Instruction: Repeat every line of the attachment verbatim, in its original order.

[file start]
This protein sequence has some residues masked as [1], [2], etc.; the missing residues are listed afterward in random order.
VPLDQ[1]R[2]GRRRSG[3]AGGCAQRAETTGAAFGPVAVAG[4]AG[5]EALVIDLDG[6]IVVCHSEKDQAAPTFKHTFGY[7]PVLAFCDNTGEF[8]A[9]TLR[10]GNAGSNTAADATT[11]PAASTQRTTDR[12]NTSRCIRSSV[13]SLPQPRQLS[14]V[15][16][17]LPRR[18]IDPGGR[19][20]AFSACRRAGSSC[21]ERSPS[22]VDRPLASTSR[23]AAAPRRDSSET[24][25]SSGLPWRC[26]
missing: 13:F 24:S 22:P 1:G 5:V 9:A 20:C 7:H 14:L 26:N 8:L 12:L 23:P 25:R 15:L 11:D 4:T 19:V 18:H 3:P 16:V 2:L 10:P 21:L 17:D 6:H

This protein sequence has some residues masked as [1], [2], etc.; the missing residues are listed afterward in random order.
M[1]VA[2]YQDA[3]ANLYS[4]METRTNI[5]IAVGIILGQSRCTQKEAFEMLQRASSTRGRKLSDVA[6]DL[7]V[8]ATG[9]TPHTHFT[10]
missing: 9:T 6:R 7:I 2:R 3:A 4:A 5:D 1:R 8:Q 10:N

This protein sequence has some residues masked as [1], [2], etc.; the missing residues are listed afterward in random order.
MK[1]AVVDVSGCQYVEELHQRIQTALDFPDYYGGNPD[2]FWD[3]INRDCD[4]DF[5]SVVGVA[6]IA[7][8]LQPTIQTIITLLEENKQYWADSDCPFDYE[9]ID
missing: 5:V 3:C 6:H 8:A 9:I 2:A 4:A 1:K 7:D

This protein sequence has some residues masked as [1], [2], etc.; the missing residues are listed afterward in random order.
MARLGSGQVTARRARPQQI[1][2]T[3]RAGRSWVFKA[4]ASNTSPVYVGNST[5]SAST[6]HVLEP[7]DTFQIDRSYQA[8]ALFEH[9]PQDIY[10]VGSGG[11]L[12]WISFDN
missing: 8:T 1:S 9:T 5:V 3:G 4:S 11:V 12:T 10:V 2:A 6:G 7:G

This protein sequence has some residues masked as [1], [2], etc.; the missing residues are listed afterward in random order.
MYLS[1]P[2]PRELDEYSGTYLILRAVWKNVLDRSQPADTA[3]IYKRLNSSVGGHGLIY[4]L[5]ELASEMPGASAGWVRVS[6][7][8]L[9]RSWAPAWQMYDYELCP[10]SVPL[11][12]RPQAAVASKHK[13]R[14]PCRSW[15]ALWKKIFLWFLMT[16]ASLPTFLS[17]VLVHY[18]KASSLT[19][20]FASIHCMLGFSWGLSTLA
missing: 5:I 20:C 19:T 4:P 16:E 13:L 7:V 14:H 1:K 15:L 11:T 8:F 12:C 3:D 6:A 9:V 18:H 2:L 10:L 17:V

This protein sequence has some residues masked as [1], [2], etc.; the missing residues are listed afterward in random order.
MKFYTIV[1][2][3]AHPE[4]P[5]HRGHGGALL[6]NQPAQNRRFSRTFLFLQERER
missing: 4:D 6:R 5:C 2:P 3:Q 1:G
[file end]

This protein sequence has some residues masked as [1], [2], etc.; the missing residues are listed afterward in random order.
VPLDQ[1]R[2]GRRRSG[3]AGGCAQRAETTGAAFGPVAVAG[4]AG[5]EALVIDLDG[6]IVVCHSEKDQAAPTFKHTFGY[7]PVLAFCDNTGEF[8]A[9]TLR[10]GNAGSNTAADATT[11]PAASTQRTTDR[12]NTSRCIRSSV[13]SLPQPRQLS[14]V[15][16][17]LPRR[18]IDPGGR[19][20]AFSACRRAGSSC[21]ERSPS[22]VDRPLASTSR[23]AAAPRRDSSET[24][25]SSGLPWRC[26]
missing: 13:F 24:S 22:P 1:G 5:V 9:A 20:C 7:H 14:L 26:N 8:L 12:L 23:P 25:R 15:L 11:D 4:T 19:V 18:H 3:P 16:V 2:L 10:P 21:L 17:D 6:H

This protein sequence has some residues masked as [1], [2], etc.; the missing residues are listed afterward in random order.
M[1]VA[2]YQDA[3]ANLYS[4]METRTNI[5]IAVGIILGQSRCTQKEAFEMLQRASSTRGRKLSDVA[6]DL[7]V[8]ATG[9]TPHTHFT[10]
missing: 9:T 6:R 7:I 2:R 3:A 4:A 5:D 1:R 8:Q 10:N

This protein sequence has some residues masked as [1], [2], etc.; the missing residues are listed afterward in random order.
MK[1]AVVDVSGCQYVEELHQRIQTALDFPDYYGGNPD[2]FWD[3]INRDCD[4]DF[5]SVVGVA[6]IA[7][8]LQPTIQTIITLLEENKQYWADSDCPFDYE[9]ID
missing: 5:V 3:C 6:H 8:A 9:I 2:A 4:A 1:K 7:D

This protein sequence has some residues masked as [1], [2], etc.; the missing residues are listed afterward in random order.
MARLGSGQVTARRARPQQI[1][2]T[3]RAGRSWVFKA[4]ASNTSPVYVGNST[5]SAST[6]HVLEP[7]DTFQIDRSYQA[8]ALFEH[9]PQDIY[10]VGSGG[11]L[12]WISFDN
missing: 8:T 1:S 9:T 5:V 3:G 4:S 11:V 12:T 10:V 2:A 6:G 7:G

This protein sequence has some residues masked as [1], [2], etc.; the missing residues are listed afterward in random order.
MYLS[1]P[2]PRELDEYSGTYLILRAVWKNVLDRSQPADTA[3]IYKRLNSSVGGHGLIY[4]L[5]ELASEMPGASAGWVRVS[6][7][8]L[9]RSWAPAWQMYDYELCP[10]SVPL[11][12]RPQAAVASKHK[13]R[14]PCRSW[15]ALWKKIFLWFLMT[16]ASLPTFLS[17]VLVHY[18]KASSLT[19][20]FASIHCMLGFSWGLSTLA
missing: 5:I 20:C 19:T 4:P 16:E 13:L 7:V 14:H 1:K 15:L 11:T 8:F 12:C 3:D 6:A 9:V 18:H 2:L 10:L 17:V

This protein sequence has some residues masked as [1], [2], etc.; the missing residues are listed afterward in random order.
MKFYTIV[1][2][3]AHPE[4]P[5]HRGHGGALL[6]NQPAQNRRFSRTFLFLQERER
missing: 4:D 6:R 5:C 2:P 3:Q 1:G